Pricing will be subject to market forces and the perception of each artist about how to be competitive in the marketplace, as well as how to assign value to their own service and charge accordingly. That being said, there is a concern, here, about the wide range of pricing that was reported by respondents. With half of the respondents reporting average prices below the median point of $2,175, this would suggest that a significant number of entertainment hypnotists are hurting themselves with their pricing in the college market.

We know from speaking with agents that work the college market that there are many, many acts in the college market routinely being booked for higher than that median figure. It’s important for entertainment hypnotists to stay on top of market pricing and adjust their prices accordingly. For example, the lowest price reported in the survey was $1,100. The average of all the prices in the survey was $1,852. The hypnotist charging $1,100 is $752 below average. That’s not competitive pricing; it’s leaving money on the table unnecessarily.

As we collect more information about the markets and practices of our contemporaries, we hope that we can assist our colleagues in making adjustments to pricing and booking strategies that help everyone be more prosperous.

Attendance Levels

The average attendance reported by respondents was 135 people. 62% of respondents reported this as a decrease from pre-pandemic levels. Of all the questions in the survey, the responses to this question most represent what we would consider to be “the canary in the coal mine,” and there is cause for alarm, when we see this number.

An average attendance of 135 is a distinct decrease from the attendance levels experienced in this market before the pandemic. At this level of attendance, there is a real possibility that campus programming boards may arrive at a point where they believe the value of hiring entertainment hypnotists is no longer positive. Let’s use the median price reported earlier to illustrate.

When attendance was more consistently at 250 people per show, the per person cost of hiring that median act ($2,175) would have been $8.70 per person. Quite reasonable. Now, at an average attendance of 135, the cost is $16 per person, nearly twice as much.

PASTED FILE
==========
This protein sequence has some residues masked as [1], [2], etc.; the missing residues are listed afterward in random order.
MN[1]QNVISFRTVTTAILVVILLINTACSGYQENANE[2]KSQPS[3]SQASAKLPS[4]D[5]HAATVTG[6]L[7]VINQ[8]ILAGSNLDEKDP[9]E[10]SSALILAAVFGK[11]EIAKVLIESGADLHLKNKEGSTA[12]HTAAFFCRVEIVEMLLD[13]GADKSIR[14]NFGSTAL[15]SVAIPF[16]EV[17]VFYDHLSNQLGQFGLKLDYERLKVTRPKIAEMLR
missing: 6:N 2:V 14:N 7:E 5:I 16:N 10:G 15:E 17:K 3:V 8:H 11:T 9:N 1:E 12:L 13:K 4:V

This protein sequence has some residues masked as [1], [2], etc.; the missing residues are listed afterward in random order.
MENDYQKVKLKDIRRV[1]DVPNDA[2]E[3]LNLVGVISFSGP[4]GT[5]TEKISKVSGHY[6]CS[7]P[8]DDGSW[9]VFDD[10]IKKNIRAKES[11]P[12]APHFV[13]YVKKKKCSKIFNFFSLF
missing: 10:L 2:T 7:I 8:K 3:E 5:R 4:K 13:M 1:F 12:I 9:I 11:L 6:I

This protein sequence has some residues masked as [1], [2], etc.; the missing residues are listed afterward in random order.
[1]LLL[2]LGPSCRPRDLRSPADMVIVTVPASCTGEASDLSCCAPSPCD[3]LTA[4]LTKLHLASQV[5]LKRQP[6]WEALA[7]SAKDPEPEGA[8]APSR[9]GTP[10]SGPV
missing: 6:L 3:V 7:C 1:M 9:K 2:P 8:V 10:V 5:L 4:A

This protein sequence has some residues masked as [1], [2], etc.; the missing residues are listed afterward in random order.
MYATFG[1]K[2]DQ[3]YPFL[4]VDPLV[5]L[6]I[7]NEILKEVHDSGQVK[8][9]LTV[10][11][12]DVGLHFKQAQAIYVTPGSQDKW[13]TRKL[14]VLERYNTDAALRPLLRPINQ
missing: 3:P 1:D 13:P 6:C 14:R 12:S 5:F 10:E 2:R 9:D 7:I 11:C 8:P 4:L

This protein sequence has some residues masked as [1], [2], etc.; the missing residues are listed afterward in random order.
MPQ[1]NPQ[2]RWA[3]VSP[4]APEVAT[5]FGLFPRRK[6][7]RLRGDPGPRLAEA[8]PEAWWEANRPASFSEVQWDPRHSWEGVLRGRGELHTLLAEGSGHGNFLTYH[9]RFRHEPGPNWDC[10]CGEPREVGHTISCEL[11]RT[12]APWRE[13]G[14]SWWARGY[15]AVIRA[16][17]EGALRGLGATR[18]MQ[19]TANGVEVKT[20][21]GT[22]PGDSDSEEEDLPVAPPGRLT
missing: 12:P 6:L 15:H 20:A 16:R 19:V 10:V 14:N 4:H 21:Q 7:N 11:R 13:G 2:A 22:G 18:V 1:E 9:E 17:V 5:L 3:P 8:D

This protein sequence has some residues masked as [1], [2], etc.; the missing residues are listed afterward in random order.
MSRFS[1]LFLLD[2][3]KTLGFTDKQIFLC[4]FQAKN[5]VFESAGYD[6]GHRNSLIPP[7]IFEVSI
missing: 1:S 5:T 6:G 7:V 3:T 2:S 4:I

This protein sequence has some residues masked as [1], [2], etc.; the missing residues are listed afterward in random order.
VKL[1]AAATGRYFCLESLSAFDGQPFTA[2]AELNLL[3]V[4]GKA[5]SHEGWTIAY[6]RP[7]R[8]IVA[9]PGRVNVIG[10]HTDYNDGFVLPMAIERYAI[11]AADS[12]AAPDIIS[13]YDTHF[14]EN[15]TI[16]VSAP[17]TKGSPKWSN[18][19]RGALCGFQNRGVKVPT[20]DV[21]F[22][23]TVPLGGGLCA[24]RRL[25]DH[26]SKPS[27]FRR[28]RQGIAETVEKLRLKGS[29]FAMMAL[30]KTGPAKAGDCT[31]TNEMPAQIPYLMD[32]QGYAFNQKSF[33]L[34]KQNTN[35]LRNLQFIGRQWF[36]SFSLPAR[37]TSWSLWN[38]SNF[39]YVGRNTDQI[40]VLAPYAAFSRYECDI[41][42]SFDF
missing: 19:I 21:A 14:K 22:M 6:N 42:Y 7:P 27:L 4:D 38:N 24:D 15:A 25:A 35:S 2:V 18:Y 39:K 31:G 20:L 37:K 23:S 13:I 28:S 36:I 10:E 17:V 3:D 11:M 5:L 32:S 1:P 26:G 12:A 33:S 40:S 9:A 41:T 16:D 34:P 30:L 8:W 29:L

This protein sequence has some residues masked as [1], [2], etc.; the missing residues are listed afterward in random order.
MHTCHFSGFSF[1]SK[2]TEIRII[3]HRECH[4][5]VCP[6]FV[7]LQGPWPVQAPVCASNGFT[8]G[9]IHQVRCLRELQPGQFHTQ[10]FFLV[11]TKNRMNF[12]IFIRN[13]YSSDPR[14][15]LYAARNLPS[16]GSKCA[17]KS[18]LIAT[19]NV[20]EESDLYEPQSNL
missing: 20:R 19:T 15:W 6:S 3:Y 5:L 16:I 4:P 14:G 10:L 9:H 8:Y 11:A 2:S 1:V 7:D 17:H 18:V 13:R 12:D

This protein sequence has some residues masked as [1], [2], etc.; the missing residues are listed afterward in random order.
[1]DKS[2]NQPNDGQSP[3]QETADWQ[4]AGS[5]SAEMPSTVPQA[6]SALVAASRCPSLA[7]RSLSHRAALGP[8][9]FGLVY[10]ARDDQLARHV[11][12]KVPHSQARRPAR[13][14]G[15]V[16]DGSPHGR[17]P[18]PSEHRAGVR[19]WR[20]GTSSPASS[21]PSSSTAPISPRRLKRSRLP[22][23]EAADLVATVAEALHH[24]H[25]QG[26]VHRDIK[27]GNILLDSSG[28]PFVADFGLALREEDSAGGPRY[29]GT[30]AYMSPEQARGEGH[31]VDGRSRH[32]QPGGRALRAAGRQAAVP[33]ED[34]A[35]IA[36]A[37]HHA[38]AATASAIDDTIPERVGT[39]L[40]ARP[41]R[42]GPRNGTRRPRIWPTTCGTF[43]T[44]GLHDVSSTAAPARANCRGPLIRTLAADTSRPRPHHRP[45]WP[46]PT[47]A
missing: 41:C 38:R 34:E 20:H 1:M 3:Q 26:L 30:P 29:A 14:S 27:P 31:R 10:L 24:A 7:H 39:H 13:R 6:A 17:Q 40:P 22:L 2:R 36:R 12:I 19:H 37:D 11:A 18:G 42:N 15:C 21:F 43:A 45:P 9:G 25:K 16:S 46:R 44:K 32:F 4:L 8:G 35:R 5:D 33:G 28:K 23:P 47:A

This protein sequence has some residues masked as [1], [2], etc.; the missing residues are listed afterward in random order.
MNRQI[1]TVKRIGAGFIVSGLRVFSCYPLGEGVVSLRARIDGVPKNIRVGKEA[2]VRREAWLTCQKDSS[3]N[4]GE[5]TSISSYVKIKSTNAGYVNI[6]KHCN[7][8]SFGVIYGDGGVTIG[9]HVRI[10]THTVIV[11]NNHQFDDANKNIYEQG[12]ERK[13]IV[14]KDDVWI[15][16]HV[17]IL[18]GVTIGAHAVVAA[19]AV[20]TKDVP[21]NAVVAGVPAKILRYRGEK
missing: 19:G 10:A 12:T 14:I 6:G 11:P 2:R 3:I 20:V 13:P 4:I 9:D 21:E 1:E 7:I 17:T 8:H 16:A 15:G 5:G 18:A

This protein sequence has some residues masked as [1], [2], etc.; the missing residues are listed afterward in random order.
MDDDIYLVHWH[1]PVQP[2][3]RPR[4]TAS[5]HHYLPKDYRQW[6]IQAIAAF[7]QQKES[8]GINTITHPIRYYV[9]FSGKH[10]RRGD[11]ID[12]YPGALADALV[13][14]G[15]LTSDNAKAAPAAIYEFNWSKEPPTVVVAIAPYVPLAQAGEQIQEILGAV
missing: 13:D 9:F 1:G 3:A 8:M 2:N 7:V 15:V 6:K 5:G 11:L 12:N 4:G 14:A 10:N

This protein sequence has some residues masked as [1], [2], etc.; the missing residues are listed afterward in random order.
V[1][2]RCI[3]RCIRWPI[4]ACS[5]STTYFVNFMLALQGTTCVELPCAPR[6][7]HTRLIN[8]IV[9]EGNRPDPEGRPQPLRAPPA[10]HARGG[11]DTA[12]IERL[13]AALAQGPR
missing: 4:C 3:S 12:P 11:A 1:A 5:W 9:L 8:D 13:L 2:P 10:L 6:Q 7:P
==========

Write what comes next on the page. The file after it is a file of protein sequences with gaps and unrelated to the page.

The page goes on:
There’s an even more troubling aspect that is being reported in the profession. More than ever, hypnotists are showing up at colleges and seeing attendance on some nights of only 20-40 people. On these nights, that cost per person would jump to about $72 per person.

Keep in mind that this challenge is not limited to hypnotists. It is an issue happening across all forms of entertainment at colleges in the United States. It’s not that they don’t want to come to hypnosis shows; they care less about all forms of live entertainment. It is critical that we keep a watchful eye on the college market and continue to discuss this development. The repercussions for entertainment hypnotists could be serious.

Conclusion

It is clear that the college market is changing. At this time, we simply don’t have enough data to make clear assertions about those changes. For now, we hope that there is recognition at the broader level of the professional community in asking thoughtful questions and continuing to develop data collection resources that will help us make informed decisions that help the profession as a whole and the individuals within it.

The ISHA’s initiative represents a critical step towards understanding and addressing the nuanced needs of the stage hypnotist community. As we continue to gather information and refine our approaches, the collective wisdom and efforts of our community will undoubtedly pave the way for sustained growth and success in the art and science of stage hypnotism.

We hope you will support us in our efforts to collect information about our profession, and that you will join us for an ongoing conversation about what the information we collect means for our profession.